Here’s what you need to take from yesterday’s massive failure by the GOP. They shat on Obamacare for eight years, and they never even considered putting a plan together as an alternative. They just slapped something together after Election Day because they were certain the tiny-fingered, orange-glazed Richie Rich was going to lose to the qualified smart lady.
Republican leaders abruptly pulled their overhaul of the nation’s health-care system from the House floor on Friday, a dramatic defeat for President Trump and House Speaker Paul D. Ryan that leaves a major campaign promise unfulfilled and casts doubt on the Republican Party’s ability to govern.
What doubts? I knew they couldn’t govern.
You’ve just created your own personal death panels:
The folks marked in blue were made up a good chunk of the crowds you saw at El Cheeto’s campaign rallies.
Oh, God. It would really be like this.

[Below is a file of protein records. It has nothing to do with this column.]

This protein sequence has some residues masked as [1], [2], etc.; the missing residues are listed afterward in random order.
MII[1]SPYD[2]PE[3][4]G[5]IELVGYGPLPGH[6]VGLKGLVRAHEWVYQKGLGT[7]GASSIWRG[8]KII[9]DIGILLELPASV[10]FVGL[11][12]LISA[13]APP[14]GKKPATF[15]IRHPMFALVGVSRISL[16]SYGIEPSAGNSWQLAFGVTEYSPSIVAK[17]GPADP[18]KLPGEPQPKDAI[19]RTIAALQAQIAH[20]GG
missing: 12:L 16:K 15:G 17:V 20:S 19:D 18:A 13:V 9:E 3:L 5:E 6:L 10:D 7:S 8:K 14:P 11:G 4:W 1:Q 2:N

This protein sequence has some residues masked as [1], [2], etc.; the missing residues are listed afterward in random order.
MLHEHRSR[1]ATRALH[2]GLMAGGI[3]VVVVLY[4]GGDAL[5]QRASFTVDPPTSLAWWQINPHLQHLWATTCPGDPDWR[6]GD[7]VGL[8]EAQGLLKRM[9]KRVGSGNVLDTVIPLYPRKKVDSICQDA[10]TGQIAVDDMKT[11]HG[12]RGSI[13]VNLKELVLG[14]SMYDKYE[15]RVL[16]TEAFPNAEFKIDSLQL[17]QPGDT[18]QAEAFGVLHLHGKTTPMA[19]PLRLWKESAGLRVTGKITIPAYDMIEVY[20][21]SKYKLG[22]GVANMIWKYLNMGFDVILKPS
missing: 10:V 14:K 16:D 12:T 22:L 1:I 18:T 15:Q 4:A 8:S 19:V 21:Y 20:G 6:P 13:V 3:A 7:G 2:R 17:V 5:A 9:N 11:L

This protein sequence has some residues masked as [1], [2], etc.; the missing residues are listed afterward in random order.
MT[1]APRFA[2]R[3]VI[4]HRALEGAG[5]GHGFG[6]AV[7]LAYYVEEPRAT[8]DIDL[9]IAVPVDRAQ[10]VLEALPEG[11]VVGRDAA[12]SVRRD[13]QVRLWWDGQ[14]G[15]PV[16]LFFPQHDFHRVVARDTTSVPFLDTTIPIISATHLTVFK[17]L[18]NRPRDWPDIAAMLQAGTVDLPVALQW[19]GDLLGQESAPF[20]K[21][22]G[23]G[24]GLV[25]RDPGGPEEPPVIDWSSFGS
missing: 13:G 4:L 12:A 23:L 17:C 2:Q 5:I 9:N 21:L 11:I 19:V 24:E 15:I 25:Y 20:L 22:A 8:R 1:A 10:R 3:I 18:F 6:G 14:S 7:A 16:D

Two of the biggest tax cuts in Republican proposals to repeal the Affordable Care Act would deliver roughly $157 billion over the coming decade to those with incomes of $1 million or more, according to a congressional analysis.
The assessment was made by the Joint Committee on Taxation, a nonpartisan panel that provides research on tax issues.
It is not unusual for tax cuts to benefit mostly the wealthiest, but still save some money for a majority of Americans. But the benefits of these reductions would be aimed squarely at the top.
The provisions would repeal two tax increases on high earners enacted in 2010 to help pay for the Affordable Care Act: an increase in capital gains taxes and other investment-related income, and a surcharge on Medicaretaxes.
People making $200,000 to $999,999 a year would also get sizable tax cuts. In total, the two provisions would cut taxes by about $274 billion during the coming decade, virtually all of it for people making at least $200,000, according to a separate assessment by the committee.
And the pump truppets still believe the crimson menace is looking out for their interests.